I think the car alarm and demobilizer are under the leather wrapped cover behind the driver's seat (inside two riveted covers). Is the engine ECU under the leather wrapped cover behind the passenger's seat? I believe there is one for the antilock brakes too and one for the active suspension. I think there's one for the HVAC, another for the top (and seats all in one....is this under the top hydraulic cover?). Maybe others too. Don't know for sure how many nor where they are located. Can one of you confirm the actual quantity and their locations?
Jerry, correct - driver's side (behind seat) is immobilizer and alarm, passenger is Motronic ECU (this is for 96-99 cars, not 95 as 95 has 2 ECU's located in the engine bay).

The F1's have the F1 ECU behind the driver's seat above the immobilizer ECU adjacent to the glove box.

You also have an airbag ECU within the tunnel.
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post #5 of 22 Old 05-07-2015, 09:54 AM
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Dave- Funny, but I do not deal with F355s very much and just assumed they all had two Motronic ECUs like the 360 and F430 and all the V12s. Should have looked. His is a 96 and since OBDII was mandated in the US by January 1996, she has Motronic 5.2.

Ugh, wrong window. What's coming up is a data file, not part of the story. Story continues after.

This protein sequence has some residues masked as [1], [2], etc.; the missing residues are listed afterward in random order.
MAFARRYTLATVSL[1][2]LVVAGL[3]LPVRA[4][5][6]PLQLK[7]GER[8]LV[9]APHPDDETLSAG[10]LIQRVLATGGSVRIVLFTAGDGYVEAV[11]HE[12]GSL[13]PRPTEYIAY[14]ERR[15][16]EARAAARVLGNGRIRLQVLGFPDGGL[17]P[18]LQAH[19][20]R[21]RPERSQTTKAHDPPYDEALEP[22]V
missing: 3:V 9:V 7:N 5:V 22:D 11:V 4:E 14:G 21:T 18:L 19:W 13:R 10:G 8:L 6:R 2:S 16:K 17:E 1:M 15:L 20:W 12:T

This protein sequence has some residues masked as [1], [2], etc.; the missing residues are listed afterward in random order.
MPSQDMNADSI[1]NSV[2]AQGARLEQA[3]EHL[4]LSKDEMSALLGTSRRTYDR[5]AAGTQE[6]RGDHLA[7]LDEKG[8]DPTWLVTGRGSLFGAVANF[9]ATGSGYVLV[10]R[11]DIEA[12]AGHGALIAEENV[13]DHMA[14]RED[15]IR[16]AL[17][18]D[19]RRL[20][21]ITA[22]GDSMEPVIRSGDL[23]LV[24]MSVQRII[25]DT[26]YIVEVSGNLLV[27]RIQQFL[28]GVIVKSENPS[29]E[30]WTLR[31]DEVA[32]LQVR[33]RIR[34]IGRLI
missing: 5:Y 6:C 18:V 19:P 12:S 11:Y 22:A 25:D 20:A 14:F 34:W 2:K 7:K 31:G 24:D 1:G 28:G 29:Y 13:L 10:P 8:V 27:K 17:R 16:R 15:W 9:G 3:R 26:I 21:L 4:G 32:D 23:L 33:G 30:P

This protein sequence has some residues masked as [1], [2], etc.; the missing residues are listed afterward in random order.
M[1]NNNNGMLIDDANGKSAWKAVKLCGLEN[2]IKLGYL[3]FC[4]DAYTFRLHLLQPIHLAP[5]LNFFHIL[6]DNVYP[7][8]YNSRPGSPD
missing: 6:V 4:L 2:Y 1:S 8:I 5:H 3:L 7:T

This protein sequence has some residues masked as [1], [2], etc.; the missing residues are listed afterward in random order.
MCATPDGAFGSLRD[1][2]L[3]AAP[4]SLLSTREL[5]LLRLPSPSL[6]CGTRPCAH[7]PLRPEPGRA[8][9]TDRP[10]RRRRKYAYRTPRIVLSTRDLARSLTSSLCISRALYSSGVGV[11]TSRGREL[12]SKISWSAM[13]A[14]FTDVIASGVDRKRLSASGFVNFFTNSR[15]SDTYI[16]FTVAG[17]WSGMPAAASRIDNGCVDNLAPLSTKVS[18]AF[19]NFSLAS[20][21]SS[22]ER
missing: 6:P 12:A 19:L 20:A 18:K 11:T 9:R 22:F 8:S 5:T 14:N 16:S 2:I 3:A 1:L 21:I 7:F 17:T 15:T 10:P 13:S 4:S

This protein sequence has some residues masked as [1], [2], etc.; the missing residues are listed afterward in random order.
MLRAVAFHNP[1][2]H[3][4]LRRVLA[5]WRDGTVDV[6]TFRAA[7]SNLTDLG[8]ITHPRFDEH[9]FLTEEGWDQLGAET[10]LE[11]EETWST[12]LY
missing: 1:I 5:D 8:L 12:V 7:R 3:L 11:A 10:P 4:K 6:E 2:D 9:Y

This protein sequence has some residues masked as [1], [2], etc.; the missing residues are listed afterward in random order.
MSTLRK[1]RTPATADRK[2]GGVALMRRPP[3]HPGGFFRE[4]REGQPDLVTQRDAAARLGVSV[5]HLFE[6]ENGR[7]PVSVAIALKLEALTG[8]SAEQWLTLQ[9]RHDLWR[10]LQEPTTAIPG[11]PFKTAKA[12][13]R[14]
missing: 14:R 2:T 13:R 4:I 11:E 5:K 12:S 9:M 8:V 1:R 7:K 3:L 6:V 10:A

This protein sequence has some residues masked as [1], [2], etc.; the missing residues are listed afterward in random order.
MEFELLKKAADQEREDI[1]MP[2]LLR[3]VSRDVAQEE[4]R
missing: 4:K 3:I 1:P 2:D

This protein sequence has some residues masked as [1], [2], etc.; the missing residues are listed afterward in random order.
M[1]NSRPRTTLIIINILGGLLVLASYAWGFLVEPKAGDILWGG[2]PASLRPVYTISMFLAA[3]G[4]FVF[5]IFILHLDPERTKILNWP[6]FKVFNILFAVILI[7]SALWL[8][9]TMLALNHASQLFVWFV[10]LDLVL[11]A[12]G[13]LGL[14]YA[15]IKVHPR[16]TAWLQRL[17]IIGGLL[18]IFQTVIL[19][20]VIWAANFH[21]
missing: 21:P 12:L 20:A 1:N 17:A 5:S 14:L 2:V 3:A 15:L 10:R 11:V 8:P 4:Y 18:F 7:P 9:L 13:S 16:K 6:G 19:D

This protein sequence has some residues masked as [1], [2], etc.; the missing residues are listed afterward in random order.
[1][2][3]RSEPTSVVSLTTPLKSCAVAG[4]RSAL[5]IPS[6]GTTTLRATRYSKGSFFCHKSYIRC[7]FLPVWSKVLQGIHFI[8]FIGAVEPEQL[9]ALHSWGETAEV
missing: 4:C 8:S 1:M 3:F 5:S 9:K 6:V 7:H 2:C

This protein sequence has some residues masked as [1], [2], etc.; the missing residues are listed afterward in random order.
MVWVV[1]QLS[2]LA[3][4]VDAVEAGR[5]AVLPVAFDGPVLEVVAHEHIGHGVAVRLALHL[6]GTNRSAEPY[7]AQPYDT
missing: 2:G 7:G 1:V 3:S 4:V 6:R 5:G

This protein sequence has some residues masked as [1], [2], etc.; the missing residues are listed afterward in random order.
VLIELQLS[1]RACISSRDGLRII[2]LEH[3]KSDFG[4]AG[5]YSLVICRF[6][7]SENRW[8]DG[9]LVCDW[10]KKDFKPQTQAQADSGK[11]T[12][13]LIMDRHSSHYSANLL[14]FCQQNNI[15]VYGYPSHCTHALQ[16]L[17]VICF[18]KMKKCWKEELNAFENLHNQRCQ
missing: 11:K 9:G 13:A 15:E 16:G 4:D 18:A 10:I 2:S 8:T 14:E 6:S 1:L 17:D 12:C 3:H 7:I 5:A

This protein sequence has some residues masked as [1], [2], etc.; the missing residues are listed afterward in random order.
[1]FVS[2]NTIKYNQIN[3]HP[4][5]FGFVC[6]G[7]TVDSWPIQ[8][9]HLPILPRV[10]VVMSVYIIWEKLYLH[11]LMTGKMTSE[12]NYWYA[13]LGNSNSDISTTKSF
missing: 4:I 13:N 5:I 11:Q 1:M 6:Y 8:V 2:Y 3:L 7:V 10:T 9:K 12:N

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post #6 of 22 Old 05-07-2015, 10:09 AM
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Terry, I only know this because I own 1 of each (95 2.7 with 2 Motronic's OBDI and 98 5.2 with a single Motronic OBDII)
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post #7 of 22 Old 05-07-2015, 12:42 PM Thread Starter
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Sorry guys, I should have said mine's a '96 OBDII.


It makes me kind of nervous to realize practically everything in the car is controlled by an ECU. I hope these things a pretty robust and bullet proof. Perhaps some more than others? Don't know. I assume they can't be repaired. They either work or they don't and, if bad, have to be replaced.